Additionally, many small hotel and tour providers pay fees for purchases, ticket changes, and refunds depending on their payment structure. You may actually hurt these travel operators even more by booking right now and having to change or request a refund.
I hope this helps you make a decision about your own Alaska travel plans this summer. While I know many of my travel articles are evergreen, it’s hard to know whether you can use them for Summer 2020. I’ll be updating my Alaska posts for 2021 starting in August; they’ll be ready for that season soon.
May 12, 2020 Update
I’ve been getting a lot of questions from people who want to book travel this summer. At this point, I am advising everyone: do not book Alaska travel this summer.
Alaska Health Mandate 0010, which discusses interstate and international travel, currently requires everyone to do a 14-day self-quarantine upon arrival in the state. It is set to be reviewed before its expiration date on May 19, 2020, and as of today, it seems unlikely that the state will let it expire. I expend them to extend it within the next week. Additionally, Governor Mike Dunleavy released a phased re-opening plan (Health Mandate 0016) on April 24th which doesn’t even address interstate travel.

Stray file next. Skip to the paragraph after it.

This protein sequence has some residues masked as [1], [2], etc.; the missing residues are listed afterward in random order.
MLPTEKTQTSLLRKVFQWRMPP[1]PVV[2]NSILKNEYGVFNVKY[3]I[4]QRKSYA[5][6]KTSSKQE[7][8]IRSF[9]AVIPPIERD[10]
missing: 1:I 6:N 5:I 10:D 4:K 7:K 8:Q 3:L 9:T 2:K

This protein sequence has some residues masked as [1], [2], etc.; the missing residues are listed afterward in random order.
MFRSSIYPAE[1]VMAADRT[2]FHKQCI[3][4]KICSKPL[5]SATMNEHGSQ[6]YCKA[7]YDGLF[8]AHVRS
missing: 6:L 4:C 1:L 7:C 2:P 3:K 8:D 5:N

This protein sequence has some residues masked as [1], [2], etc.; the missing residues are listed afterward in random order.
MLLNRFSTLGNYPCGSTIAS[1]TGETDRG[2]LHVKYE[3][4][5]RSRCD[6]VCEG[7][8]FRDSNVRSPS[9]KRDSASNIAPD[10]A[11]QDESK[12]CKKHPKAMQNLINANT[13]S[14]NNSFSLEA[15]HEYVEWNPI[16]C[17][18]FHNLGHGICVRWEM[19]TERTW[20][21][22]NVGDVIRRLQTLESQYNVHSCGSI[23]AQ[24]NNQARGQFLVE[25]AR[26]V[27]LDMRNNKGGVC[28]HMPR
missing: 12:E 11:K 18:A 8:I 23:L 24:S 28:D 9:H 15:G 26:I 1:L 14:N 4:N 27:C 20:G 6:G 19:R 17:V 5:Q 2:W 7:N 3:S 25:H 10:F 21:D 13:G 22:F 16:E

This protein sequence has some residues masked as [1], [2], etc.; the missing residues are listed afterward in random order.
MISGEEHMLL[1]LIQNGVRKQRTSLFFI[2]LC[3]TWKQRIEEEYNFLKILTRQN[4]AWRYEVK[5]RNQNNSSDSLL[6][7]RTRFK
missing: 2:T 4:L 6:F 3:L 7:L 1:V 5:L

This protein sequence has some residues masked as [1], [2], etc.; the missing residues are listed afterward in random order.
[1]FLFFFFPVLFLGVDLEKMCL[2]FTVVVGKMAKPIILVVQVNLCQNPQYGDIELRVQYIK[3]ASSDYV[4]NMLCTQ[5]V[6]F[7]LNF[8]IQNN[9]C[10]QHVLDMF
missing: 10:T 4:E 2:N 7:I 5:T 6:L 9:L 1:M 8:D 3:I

The state is still intensely regulating intrastate travel to help protect communities throughout the state. Interstate travel presents a higher risk as states have all managed their COVID-19 response differently and testing/infection rates vary widely from state to state. I don’t think you should expect that Alaska will allow visitors this summer; autumn and winter are great seasons to visit and I’m happy to help you plan your trip for summer 2021.
May 16, 2020 Update
As of this morning, the State of Alaska has updated Health Mandate 0010 through 11:59pm on June 2, 2020. There are no new updates beyond that, but it’s worth noting that at this point, all May travelers should expect to take a two-week quarantine upon arrival or reschedule their plans.
June 4, 2020 Update
This morning, the State of Alaska released new guidelines for visitors coming to Alaska for the indefinite future. In particular, passengers must:
- participate in contact tracing (via a traveler declaration form)
- arrive with negative Covid test results
- take a Covid PCR test and self-quarantine until results are available
- self-quarantine for 14 days upon arrival
Let me know any questions or concerns in the comments.